Michael Prize 2019

Birgit Frauscher

Dr. Birgit Frauscher is an epileptologist and Associate Professor at the Montreal Neurological Institute and Hospital, McGill University Canada and is a valuable and esteemed member of our research community due to her outstanding work in neurophysiology of epilepsy.

There are important interactions between sleep and epilepsy; sleep may influence the occurrence of epileptic seizures, and epilepsy may affect sleep. Dr Frauscher, who had been already well known for her excellent work in sleep research, extended her skills and experiences in the sleep field to epileptology. In her article selected for the Michael Prize (Frauscher B, von Ellenrieder N, Ferrari-Marinho T, Avoli M,Dubeau F, Gotman J. Facilitation of epileptic activity during sleep is mediated by high amplitude slow waves. Brain 2015; 138: 1629-41), she found the important role of high synchronization during the sleep slow waves to facilitate epileptic activity by using combined scalp-intracerebral electroencephalography. In another selected publication (Sleep, 2015), on the other hand, she showed the negative influence of interictal spiking on the occurrence of sleep spindles in the area of hippocampus.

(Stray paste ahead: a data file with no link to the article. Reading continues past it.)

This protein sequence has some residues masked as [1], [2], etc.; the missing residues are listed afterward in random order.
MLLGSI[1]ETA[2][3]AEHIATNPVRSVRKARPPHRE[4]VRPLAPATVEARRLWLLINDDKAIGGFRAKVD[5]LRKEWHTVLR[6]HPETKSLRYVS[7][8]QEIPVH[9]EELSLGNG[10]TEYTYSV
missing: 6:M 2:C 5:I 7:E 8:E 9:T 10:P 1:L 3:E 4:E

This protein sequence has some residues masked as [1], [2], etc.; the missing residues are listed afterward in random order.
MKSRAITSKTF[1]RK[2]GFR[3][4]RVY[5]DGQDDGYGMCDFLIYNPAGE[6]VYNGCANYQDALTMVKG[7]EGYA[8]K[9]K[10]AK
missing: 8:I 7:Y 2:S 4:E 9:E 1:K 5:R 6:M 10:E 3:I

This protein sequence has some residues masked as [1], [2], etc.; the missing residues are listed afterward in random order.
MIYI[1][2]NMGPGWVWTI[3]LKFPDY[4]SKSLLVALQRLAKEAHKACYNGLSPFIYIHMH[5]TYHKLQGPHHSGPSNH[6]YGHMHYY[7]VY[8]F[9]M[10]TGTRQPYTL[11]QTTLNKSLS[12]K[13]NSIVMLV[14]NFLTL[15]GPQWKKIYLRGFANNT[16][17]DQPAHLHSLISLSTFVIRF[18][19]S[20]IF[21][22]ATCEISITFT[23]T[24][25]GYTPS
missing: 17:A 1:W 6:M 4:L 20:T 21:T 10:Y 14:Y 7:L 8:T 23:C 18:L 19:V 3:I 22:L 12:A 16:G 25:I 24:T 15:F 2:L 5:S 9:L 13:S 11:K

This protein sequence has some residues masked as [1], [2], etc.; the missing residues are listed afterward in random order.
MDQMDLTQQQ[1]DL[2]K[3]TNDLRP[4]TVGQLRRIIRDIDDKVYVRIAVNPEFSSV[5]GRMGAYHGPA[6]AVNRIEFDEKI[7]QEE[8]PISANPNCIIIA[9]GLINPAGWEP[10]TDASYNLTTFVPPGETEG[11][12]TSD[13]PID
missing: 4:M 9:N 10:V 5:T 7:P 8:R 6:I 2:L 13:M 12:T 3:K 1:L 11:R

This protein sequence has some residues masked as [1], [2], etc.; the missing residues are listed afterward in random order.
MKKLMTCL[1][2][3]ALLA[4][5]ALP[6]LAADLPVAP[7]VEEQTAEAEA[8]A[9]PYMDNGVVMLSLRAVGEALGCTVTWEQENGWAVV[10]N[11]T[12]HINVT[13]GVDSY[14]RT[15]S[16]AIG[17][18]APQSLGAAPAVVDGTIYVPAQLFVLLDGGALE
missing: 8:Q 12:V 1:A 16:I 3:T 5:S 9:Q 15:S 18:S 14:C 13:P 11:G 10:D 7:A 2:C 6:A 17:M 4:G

She is the author of more than 130 peer-reviewed papers with an H-index of 38. Her research was awarded with the European Young Investigator Award of the International League Against Epilepsy in 2018, a “Chercheur‐boursier clinicien Junior 2” salary award of the Fonds de la Recherche du Québec – Santé 2018-2021, and the Ernst-Niedermeyer Prize of the Austrian Epilepsy Society in 2015.

In addition to her further excellent and relevant research works using the extra- and intracranial EEGs including the nature and significance of spikes, high and slow frequency activities in seizure generation and location, Dr Frauscher also investigated the physiological oscillations or region-specific normative values to better differentiate pathological activities in epilepsy. A third selected article "Atlas of the normal intracranial electroencephalogram" (Brain, 2018) then provided a normative baseline in different cortical areas which should serve as a reference in investigating the abnormal activities of the brain. Dr. Frauscher has thus contributed significantly to the area of neurophysiology in epilepsy, which makes her a worthy holder of the Michael Prize 2019